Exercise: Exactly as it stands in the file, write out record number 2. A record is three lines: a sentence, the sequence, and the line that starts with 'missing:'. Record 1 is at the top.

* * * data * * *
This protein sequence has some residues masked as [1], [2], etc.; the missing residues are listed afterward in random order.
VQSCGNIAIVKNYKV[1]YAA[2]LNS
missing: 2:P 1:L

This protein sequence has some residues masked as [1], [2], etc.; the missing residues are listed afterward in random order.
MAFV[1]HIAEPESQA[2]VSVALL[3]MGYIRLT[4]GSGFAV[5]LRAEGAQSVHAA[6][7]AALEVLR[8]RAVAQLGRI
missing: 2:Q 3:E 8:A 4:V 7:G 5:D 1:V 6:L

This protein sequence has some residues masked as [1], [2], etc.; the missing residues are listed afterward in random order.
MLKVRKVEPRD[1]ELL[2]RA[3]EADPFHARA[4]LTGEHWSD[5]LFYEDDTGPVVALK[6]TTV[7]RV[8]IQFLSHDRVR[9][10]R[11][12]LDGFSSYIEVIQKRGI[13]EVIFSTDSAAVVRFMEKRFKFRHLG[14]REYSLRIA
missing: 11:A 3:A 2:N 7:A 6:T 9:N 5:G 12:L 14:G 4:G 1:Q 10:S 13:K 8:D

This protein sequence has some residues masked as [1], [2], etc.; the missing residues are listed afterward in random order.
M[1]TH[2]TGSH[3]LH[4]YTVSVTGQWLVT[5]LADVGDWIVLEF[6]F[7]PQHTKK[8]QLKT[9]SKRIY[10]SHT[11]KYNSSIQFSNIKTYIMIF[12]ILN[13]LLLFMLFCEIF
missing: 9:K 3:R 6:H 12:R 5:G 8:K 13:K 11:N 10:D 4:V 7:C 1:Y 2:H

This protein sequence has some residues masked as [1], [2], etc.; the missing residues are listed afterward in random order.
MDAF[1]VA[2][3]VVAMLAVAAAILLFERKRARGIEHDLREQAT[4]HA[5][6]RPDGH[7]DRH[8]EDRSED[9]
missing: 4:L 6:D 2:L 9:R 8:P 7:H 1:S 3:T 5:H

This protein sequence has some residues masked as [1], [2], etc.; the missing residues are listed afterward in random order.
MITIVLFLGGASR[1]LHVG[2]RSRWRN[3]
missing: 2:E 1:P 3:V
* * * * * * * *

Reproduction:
This protein sequence has some residues masked as [1], [2], etc.; the missing residues are listed afterward in random order.
MAFV[1]HIAEPESQA[2]VSVALL[3]MGYIRLT[4]GSGFAV[5]LRAEGAQSVHAA[6][7]AALEVLR[8]RAVAQLGRI
missing: 2:Q 3:E 8:A 4:V 7:G 5:D 1:V 6:L